I have used Jello Dashboard in the past and it does make Outlook a little more tolerable. But I just didn't find it nice enough or good enough to make me want to use Outlook.
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IainB
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« Reply #7 on: August 29, 2011, 08:52:48 PM »

Just to respond to some points from the thread above:
   thumbs up
Could you ellaborate on how to use Windows Live Sky Drive with onenote and multiple comps?
I abandoned onenote partly because of the vendor lockin. Your onenote files are incredibly locked down. with EN we are in a similar situation, but it's mostly html, so export is easier.
OneNote collaboration + Windows Sky Drive:

Lock-in:
There seem to be two main parts to typical lock-in in this case:
(a) lock-in to a proprietary format for your data (so it cannot be accessed easily by/for other applications).
The LCD (lowest common denominator) for data format, for automated migration of data out of the applications:
  • EN - is per @urlwolf's comment above; not sure how you could migrate all/any image text data though.
  • ON - XPS or PDF format (ON is just a collection of documented data, with embedded images; if you have used the ON OCR to capture all/any image text data, then that can be migrated too).

(b) lock-in to a solution approach:
  • EN wants to lock you in to a paid-for online solution, so it pushes you in that direction, and only provides a crippled client application- i.e., with reduced functionality - for offline use;
  • MS wants to lock you into their MS Office tools, but cannot, because ON is self-contained as a standalone product. So, the new ON 2010 functionality forces you into an upgrade in order to use the latest, integrated cloud solution and MS Office package.

After migration of data, I would suggest using a good reference management tool (e.g., I would probably use the brilliant Qiqqa) to access, index and use any migrated PDF output. I'm unsure what to do with XPS output, so I might avoid using that.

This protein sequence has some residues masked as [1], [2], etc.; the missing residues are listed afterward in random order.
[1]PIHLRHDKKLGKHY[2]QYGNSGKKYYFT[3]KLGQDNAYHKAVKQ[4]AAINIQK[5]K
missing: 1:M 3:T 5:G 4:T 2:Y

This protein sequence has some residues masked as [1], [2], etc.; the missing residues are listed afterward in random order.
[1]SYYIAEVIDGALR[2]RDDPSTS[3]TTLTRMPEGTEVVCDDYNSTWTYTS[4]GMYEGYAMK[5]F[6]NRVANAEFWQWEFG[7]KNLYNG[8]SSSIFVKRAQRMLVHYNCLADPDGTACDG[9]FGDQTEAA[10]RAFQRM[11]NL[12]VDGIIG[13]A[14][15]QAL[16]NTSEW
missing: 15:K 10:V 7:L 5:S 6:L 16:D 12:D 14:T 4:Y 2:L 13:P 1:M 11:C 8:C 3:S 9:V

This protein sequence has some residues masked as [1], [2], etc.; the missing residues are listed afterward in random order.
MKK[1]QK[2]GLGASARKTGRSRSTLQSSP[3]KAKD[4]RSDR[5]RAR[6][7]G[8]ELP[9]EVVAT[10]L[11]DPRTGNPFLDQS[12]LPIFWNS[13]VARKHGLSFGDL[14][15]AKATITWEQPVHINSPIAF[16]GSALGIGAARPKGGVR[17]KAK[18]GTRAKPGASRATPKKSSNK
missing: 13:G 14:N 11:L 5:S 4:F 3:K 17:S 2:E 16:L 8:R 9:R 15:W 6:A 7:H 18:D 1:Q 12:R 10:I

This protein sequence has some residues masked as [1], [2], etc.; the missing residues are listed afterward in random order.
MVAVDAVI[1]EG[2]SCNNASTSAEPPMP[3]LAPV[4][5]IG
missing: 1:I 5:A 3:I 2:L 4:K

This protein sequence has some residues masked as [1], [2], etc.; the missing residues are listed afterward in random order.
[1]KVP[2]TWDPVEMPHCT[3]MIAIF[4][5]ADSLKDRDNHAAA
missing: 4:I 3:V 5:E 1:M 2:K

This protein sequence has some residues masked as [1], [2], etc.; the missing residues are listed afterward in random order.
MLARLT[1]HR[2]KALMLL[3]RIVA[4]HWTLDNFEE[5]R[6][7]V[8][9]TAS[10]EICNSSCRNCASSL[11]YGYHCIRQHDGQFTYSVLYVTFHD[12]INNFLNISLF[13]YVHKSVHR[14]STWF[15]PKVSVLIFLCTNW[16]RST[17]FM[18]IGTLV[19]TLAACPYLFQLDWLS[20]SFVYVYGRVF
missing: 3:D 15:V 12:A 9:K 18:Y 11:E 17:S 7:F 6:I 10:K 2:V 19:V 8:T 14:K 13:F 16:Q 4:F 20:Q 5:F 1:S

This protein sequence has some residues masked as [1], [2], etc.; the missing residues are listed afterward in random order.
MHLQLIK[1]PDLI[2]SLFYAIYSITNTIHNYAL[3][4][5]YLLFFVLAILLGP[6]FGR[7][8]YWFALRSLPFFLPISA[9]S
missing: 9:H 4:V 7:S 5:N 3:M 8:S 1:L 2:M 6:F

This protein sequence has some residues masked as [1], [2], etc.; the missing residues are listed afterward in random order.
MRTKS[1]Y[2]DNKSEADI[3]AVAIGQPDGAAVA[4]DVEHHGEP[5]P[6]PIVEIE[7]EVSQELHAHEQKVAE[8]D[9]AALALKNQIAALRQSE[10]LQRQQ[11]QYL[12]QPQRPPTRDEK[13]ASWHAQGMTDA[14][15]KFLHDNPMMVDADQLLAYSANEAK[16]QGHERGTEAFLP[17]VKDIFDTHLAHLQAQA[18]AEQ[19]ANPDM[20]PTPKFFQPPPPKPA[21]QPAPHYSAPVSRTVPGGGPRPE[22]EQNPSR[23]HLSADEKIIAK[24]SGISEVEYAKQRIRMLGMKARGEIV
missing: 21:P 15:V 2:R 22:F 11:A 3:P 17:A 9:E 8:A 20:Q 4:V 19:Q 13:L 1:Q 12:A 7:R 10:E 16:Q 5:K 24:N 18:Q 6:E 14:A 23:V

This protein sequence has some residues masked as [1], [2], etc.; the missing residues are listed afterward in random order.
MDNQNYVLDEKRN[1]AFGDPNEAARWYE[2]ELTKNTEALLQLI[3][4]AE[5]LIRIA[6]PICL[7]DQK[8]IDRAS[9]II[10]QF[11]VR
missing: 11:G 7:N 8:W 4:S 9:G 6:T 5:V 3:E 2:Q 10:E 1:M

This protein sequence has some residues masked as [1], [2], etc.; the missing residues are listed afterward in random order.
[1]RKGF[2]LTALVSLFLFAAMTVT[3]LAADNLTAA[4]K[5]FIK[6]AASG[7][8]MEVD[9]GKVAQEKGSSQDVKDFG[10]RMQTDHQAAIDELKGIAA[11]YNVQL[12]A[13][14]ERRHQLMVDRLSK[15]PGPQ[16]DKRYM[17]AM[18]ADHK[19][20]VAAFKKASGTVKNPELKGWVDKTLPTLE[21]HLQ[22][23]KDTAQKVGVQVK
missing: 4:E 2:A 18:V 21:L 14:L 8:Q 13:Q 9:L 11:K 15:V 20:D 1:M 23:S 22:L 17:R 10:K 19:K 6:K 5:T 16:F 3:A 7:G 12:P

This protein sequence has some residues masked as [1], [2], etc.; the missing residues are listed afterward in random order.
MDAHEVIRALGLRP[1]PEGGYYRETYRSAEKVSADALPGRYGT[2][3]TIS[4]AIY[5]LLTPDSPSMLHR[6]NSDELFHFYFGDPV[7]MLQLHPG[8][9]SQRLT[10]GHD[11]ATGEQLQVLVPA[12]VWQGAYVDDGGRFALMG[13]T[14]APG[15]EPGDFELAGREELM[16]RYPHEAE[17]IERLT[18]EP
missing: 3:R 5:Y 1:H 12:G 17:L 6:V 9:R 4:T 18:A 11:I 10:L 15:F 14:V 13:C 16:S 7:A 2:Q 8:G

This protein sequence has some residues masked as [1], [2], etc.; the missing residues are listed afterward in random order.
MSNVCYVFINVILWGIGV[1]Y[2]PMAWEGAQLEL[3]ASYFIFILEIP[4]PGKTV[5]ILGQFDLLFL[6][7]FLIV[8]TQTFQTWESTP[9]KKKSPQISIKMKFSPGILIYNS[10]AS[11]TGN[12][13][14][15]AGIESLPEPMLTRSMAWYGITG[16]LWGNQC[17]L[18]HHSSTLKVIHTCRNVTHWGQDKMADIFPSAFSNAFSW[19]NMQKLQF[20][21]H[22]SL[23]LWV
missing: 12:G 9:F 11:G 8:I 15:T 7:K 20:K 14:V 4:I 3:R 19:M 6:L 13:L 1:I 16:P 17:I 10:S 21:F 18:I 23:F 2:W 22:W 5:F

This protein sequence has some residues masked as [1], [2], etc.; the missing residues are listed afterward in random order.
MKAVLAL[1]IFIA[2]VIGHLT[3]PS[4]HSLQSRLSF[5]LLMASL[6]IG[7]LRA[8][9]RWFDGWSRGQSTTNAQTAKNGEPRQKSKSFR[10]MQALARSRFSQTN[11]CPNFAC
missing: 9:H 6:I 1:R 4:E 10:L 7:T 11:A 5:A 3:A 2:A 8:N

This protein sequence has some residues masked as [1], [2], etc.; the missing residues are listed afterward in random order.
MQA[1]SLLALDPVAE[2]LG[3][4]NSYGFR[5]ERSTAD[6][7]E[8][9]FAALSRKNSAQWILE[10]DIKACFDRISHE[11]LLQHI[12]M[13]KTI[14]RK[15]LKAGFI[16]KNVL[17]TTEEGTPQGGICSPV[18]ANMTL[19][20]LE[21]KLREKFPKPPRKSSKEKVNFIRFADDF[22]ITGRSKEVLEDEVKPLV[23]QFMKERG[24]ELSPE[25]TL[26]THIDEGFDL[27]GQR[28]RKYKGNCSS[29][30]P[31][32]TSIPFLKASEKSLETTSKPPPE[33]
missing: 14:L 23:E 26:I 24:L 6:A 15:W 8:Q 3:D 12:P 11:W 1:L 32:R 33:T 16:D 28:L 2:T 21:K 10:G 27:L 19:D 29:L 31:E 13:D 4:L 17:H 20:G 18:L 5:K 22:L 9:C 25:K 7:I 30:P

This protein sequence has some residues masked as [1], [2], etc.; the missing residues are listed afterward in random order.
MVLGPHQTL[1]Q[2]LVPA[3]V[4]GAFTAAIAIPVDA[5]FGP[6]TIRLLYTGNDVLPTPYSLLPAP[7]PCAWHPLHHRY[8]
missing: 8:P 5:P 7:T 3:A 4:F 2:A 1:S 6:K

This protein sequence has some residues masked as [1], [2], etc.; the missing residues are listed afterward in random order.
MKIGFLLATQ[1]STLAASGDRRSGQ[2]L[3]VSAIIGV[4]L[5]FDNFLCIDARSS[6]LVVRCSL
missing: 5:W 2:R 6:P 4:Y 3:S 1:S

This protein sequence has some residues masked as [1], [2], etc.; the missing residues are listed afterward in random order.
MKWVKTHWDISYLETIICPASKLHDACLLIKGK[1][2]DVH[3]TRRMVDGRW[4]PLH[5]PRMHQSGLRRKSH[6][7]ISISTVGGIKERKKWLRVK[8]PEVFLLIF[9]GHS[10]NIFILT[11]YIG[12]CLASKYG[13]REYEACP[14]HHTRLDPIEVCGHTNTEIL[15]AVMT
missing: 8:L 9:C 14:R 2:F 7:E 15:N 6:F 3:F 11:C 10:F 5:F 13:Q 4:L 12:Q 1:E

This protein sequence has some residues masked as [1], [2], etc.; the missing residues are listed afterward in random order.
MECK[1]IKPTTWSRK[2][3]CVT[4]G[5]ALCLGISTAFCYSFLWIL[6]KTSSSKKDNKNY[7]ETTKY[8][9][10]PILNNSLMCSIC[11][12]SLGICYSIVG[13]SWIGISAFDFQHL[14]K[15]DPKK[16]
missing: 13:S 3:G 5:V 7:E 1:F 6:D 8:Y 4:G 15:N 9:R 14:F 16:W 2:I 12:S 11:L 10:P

thumbs up
I think you read too much into EN's "OCR" feature. It is not OCR in the traditional sense, although what it does is probably even better for its intended purpose.

EN uses OCR only for searching, as opposed to turning an image into a canonical textual representation. It appears that this means that it can be far more liberal with its interpretation of the image, allowing for search hits on all likely solutions.

Imagine that based on the image, the OCR software can't decide whether the text is "them" or "thern". With EN, it'll match both (or such is my understanding), ensuring that a search will almost never miss its target -- although it may come up with false positives.

But the cost of this is that there may, internally, be multiple textual representations, so it's not possible to take the next step and extract the actual text.
I presume that ON does the same as EN in making flexible text-searches of text in images, because it seems to be equally accurate. However, if you extract the OCR'd text from an image in ON, you get the usual sorts of errors. I still do that anyway (extract the OCR'd text) and then clean it up manually.
This might seem excessive to some people, but I am paranoid anyway, though more importantly I have a solid rationale for this. The rationale is that the object is only worth capturing in the first place because it contains text, so then the text has inherent value, so adding value to it by data editing/correction is cost-justifiable. This is a theoretical approach that I learned during a project I worked on in Thailand years ago, which resulted in capturing 20 million hardcopy land/property deeds as images, with the image - and the printed and handwritten text thereon - becoming the primary document. You couldn't afford to make any mistakes, and there was "no going back".

  thumbs up
I also use OneNote. I find it's useful for a completely different range of things than Evernote, but is also fairly ponderous and limited in many ways. I tend to use it only for research into complex areas. Its value is increased if you spend a lot of time working with its Office colleagues (I avoid Outlook like the plague wherever I can, and only use Word when necessary to edit or review other people's documents).

I have used Jello Dashboard in the past and it does make Outlook a little more tolerable. But I just didn't find it nice enough or good enough to make me want to use Outlook.
Yes, I tend to agree with most of what you say here, though I have not yet concluded the trial of Outlook+Jello, so I may yet change my mind, though I reserve the right not to change it.
"When given the choice between changing one's mind or proving one's point of view, most people get busy on the proof." (JK Galbraith)     Wink
« Last Edit: August 29, 2011, 09:05:34 PM by IainB » Logged